The idea of paying people in the developing world to preserve their forests (known in climate jargon as a global framework to Reduce Emissions from Deforestation and forest Degradation, or REDD) represents a paradigm shift.Plainly put, let's pay people in the developing world to do nothing.
Instead of making money by harvesting forests for wood products and for crops like palm oil, governments and citizens in the developing world would need to accept a different model based on so-called conservation payments, which could be used for education, health care, and alternative economic development.
The arrogance of this type of "idea" should be plainly visible to anyone not confined to the purity of the académie or the rarified/reality-deprived air of the professional do-someting conference circuit. Other than a self-righteous posture, from what morally superior perch do denizens of such an "idea" come off dictating the economic choices of a developing (or any) country?
What if the Indonesians think we should pay IT professionals in Silicon Valley to stop innovating? Pay wine-makers in France to stop producing? Pay German automobile manufacturers to stop engineering? Using the same "save Gaia" template, each of these pursuits go an equally long way in "destroying" the environment as well. Ahh, but these are western goodies without which we would notice, can't have that. Let's make the developing world suffer economically, developmentally and aspirationally. Afterall, they are on the other side of the world, nobody will notice.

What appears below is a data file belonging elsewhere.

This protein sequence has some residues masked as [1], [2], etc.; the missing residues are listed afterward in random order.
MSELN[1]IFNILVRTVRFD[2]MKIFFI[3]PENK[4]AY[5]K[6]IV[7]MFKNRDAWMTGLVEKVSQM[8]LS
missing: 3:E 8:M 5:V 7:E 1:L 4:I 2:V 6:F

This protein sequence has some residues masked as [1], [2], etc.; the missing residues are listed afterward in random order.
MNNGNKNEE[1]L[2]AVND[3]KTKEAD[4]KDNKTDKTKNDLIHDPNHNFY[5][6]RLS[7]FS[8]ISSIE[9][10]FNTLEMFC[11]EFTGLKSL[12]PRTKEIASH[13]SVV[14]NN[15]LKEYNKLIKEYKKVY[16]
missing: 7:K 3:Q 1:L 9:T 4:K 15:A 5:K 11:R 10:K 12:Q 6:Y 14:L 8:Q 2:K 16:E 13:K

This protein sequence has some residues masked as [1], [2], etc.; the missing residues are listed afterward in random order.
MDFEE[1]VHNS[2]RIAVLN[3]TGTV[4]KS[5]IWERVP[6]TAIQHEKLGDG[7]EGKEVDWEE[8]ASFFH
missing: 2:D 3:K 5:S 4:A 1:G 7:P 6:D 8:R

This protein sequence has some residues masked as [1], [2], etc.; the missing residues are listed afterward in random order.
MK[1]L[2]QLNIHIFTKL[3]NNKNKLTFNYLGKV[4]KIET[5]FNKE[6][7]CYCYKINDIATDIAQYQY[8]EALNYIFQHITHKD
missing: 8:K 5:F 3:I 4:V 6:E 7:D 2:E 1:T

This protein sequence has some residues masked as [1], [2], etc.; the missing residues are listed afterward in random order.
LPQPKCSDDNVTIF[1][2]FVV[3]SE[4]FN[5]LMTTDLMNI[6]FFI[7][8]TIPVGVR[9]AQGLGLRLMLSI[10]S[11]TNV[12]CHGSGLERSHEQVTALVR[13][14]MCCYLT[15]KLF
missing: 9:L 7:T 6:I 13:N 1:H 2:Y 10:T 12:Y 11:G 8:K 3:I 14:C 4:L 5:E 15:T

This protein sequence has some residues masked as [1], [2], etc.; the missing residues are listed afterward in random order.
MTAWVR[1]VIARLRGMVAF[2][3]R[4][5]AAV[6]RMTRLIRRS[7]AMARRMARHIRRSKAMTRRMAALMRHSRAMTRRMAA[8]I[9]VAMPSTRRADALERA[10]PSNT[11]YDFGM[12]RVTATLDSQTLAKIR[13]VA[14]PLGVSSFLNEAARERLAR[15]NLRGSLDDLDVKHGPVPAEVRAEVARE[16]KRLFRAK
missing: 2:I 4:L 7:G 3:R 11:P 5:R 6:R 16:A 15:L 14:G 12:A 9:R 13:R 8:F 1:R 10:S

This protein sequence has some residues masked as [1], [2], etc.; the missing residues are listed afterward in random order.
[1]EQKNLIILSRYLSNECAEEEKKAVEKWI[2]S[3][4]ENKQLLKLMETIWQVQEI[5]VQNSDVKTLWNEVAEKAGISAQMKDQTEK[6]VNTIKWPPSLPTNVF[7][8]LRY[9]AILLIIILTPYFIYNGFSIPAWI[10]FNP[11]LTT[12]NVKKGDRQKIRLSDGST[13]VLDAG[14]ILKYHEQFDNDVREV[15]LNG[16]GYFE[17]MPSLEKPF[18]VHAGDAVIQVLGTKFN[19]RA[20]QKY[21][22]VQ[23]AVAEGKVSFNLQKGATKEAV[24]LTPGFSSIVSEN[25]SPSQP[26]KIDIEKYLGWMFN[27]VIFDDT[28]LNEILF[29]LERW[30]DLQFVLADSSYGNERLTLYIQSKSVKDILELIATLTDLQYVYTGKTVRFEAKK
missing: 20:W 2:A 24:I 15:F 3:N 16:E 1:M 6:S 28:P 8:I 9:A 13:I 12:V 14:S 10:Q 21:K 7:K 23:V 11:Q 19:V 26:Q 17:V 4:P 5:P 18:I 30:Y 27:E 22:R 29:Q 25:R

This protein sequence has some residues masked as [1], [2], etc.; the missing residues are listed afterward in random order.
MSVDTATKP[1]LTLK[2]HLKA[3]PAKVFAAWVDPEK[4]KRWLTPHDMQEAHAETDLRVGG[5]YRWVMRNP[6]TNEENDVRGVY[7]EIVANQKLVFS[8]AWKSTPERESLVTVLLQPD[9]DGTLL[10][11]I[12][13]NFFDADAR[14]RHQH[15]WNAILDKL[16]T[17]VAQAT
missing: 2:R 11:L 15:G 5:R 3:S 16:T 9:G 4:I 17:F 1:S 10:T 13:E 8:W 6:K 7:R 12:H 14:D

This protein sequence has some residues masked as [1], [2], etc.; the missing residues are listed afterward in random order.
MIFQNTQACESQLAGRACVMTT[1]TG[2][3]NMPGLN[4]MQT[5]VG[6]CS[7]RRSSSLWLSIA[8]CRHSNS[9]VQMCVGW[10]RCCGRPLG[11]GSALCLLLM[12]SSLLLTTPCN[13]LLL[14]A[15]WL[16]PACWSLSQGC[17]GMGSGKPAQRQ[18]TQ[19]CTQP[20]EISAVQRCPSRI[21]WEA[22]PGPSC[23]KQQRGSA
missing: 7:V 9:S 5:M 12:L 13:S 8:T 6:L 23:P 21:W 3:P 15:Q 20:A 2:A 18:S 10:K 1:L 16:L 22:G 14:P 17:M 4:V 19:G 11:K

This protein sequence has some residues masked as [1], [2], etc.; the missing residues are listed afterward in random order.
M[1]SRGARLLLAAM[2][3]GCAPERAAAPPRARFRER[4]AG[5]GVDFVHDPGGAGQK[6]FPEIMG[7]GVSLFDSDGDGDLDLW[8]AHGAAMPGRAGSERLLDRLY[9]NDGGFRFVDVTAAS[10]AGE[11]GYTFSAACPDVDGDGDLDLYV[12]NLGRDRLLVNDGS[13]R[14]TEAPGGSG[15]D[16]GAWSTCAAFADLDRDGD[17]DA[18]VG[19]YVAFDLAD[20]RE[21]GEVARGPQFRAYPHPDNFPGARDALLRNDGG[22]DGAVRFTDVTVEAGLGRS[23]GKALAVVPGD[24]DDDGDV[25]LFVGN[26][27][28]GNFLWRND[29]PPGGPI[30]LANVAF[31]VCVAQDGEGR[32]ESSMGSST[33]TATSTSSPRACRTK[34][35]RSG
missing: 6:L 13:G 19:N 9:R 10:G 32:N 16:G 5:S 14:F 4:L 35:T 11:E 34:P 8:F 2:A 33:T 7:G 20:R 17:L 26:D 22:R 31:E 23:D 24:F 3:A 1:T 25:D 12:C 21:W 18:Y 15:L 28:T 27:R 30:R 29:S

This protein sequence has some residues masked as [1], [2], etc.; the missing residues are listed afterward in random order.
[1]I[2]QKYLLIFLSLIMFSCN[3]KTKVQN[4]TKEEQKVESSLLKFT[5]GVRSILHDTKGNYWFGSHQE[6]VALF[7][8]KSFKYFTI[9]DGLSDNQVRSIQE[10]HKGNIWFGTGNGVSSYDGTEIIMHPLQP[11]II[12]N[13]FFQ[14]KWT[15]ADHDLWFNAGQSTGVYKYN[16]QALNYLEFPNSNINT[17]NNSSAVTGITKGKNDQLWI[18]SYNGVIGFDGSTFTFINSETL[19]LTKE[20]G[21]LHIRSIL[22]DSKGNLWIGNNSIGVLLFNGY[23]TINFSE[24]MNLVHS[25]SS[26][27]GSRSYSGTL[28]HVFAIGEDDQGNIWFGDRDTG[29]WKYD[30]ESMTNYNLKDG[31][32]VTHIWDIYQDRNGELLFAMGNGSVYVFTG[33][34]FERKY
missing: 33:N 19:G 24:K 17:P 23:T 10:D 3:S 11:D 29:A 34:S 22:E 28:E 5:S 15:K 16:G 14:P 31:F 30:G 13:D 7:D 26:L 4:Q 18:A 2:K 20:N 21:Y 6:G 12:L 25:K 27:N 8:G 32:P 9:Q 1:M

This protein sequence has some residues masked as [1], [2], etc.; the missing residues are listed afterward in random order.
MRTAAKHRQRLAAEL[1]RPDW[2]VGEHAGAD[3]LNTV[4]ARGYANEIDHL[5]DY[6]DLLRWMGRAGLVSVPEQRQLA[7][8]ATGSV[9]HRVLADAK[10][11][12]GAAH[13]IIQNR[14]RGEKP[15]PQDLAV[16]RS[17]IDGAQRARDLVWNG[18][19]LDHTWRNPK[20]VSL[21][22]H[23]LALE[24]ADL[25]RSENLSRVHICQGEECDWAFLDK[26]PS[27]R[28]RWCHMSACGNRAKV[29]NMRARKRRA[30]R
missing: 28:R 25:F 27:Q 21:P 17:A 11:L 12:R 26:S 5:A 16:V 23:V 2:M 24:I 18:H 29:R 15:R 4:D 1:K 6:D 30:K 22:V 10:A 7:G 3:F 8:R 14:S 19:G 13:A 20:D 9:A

There is also the political hypocrisy of those espousing this new dependency creation/aspirationally crushing "idea". Greendom is constantly espousing neo-agrarianism as a panacea for every eco-ailment, by halting real-o-agrarianism won't this new plan put lie to that claim? What is this "alternative economic development"? Is that code-talk for sweatshops? I thought those were bad too. Besides, haven't you heard, we can't have (insert western country here) manufacturing jobs going to "foreign" workers now can we?
Two easy predictions (among many) should such an "idea" fester to fruition:
1) Developing countries will receive large amounts of cash
2) Developing countries will find a way around the strictures of such a "plan" and continue on their economic trajectory (all along keeping the cash in #1)
Our developing world brothers and sisters are especially keen to the scams of the western do-gooder class and use these various scams to their own self-interest, can you blame them? Amazingly enough, a room full of western PhDs can't seem to figure out they are being played for the suckers they are. Then again, why should the PhDs care? It's all under-written by you, the tax-payer.